A no-Spanish rule is very problematic for any employer, but especially so in San Antonio. Yet, that is the rule allegedly imposed by the La Cantera resort. So, it is not surprising that La Cantera is settling the EEOC lawsuit against it for $2.6 million. La Cantera claims it did not have a no-Spanish policy.

English-only policies are acceptable if they are related to safety concerns. Otherwise, they are generally viewed by most courts as evidence of discrimination. English-only policies are also rare as hen’s teeth in San Antonio. Yet, according to a recently filed lawsuit, La Cantera imposed an English-only work rule for its workers. But, if the allegations

A county prosecutor showed up at the local school to listen to a young student read aloud an Old Testament story in his native language. The state had recently passed a law against speaking a language other than English in school. Nebraska passed the Siman Act in 1919 which forbade instruction in a foreign tongue.

 English only rules always bring controversy, even at a bookstore in New Haven, Connecticut, very near Yale university.  The EEOC generally frowns on such rules, but allows them for "business necessity."   In this case, the book store is essentially claiming the customers are uncomfortable with employees speaking Spanish.  Does the comfort of customers count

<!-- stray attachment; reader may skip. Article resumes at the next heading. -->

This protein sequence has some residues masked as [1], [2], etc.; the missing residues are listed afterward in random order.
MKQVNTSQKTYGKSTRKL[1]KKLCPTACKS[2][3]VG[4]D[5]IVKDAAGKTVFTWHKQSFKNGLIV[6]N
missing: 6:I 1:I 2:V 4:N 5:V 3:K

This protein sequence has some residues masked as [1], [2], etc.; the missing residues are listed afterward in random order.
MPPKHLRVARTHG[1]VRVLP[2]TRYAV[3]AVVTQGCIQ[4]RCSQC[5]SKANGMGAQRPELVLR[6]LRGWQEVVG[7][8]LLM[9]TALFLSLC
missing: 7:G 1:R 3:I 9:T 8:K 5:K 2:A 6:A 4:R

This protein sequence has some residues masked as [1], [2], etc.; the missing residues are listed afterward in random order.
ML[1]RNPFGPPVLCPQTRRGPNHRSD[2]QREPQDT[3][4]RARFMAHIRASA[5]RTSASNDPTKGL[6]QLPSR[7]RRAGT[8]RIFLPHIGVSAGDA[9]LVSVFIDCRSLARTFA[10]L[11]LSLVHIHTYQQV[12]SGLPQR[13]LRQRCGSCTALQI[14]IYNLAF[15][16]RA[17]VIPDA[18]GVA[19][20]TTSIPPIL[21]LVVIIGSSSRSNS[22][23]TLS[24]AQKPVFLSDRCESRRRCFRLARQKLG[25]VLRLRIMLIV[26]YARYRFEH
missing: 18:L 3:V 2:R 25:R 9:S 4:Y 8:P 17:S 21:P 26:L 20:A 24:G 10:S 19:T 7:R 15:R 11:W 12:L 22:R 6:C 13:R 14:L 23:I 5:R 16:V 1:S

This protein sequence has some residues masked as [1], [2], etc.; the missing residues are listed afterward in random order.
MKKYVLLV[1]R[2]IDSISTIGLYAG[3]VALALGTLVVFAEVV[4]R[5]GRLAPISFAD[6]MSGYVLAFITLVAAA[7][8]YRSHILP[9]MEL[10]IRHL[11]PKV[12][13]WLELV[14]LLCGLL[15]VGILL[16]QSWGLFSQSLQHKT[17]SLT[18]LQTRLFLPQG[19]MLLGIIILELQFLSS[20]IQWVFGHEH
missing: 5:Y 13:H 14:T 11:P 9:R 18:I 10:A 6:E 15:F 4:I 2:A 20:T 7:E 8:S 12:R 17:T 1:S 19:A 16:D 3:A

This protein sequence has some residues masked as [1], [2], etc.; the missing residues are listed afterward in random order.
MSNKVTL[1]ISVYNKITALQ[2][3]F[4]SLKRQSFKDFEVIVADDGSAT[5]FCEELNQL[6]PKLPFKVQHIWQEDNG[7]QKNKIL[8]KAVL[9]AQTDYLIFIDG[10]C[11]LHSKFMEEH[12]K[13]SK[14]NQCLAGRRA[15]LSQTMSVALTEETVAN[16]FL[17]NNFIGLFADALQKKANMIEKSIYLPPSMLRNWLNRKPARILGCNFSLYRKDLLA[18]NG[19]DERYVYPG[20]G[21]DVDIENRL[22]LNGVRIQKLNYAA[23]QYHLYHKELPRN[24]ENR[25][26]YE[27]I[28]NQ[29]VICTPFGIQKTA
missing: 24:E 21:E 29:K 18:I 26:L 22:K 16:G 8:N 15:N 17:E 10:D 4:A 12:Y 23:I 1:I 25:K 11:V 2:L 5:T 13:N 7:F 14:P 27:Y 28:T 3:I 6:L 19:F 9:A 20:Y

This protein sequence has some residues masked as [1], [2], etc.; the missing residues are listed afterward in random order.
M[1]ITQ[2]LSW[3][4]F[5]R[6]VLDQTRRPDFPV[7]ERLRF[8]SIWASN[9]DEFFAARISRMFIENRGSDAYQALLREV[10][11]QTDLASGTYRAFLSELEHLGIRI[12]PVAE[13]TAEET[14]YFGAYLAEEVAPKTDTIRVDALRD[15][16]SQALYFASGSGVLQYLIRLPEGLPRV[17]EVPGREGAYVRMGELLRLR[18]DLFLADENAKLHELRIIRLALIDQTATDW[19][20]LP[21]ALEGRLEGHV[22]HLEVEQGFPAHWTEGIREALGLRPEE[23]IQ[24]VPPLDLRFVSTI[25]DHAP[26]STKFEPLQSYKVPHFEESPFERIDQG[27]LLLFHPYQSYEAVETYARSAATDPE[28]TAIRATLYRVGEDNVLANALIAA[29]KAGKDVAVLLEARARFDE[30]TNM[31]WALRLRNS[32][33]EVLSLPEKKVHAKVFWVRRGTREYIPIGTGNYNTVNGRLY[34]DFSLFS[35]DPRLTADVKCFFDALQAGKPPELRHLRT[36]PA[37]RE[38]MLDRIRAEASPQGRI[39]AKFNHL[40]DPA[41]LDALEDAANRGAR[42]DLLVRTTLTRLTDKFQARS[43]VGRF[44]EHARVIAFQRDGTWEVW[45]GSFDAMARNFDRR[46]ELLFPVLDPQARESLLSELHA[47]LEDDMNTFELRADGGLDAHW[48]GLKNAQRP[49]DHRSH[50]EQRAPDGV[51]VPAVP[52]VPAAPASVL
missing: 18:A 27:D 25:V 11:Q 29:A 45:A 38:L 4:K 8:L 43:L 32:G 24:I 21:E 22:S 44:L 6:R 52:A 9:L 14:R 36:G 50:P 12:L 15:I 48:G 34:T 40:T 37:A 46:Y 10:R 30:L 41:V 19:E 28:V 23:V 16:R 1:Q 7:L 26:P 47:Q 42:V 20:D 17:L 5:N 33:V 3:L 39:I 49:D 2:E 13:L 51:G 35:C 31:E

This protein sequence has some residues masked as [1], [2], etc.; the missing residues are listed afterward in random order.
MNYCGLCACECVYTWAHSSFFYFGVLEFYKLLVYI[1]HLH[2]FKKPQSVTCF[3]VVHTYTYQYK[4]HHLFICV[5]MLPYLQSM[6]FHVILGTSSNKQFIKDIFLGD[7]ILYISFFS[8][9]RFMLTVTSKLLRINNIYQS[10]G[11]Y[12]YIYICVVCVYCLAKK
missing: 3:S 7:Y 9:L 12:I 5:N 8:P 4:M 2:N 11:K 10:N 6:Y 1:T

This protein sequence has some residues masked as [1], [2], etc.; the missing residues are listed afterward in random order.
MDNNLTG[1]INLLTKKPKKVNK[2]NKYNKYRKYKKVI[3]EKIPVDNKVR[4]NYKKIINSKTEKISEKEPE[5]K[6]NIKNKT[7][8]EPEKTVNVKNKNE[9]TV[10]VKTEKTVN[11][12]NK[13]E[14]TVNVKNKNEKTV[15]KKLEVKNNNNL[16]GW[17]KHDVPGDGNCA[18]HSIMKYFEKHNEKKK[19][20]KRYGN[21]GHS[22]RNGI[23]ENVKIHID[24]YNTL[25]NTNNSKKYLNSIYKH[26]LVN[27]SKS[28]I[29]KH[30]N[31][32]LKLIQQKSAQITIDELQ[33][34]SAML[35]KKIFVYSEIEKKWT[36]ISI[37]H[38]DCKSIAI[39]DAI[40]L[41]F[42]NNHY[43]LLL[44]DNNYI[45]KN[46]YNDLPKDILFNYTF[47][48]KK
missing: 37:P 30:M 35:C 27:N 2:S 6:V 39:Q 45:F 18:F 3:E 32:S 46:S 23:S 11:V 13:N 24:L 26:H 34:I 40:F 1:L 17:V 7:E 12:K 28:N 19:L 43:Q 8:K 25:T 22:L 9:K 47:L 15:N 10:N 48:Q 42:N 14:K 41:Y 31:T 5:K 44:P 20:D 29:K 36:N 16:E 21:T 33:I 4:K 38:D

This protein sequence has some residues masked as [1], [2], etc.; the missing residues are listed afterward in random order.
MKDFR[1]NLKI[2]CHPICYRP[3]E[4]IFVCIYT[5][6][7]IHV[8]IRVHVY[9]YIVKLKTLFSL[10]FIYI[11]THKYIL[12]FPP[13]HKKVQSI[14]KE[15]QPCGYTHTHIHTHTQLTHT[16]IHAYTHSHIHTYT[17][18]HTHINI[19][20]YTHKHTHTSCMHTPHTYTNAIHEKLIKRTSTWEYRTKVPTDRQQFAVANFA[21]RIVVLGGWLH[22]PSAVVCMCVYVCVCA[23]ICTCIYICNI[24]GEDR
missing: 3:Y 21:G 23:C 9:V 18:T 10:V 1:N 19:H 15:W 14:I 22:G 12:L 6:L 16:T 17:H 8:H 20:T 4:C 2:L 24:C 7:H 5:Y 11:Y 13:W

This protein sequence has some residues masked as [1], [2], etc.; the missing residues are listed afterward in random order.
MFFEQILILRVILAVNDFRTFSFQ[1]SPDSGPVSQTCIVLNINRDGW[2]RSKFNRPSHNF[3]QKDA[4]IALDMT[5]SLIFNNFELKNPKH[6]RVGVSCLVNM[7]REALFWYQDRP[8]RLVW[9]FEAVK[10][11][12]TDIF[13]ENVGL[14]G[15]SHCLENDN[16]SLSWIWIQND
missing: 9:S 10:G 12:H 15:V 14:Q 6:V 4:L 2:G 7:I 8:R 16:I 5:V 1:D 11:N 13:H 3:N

I do not what is going on, but there is another story about a Manager allegedly telling her employees not to speak Spanish in the workplace.  See local San Antonio Express News story.  This was regarding a non-profit agency.  Sometimes, I just wish I could give a massive presentation to all Managers and manager

 From a more sociological perspective, the San Antonio Express news agrees that requiring New Mexico employees to only speak English is wrong on many levels.  See story.  The Express news adds that New Mexico, of course, was Hispanic long before it became part of the US.  According to the author, Ruben Navarrette, the employees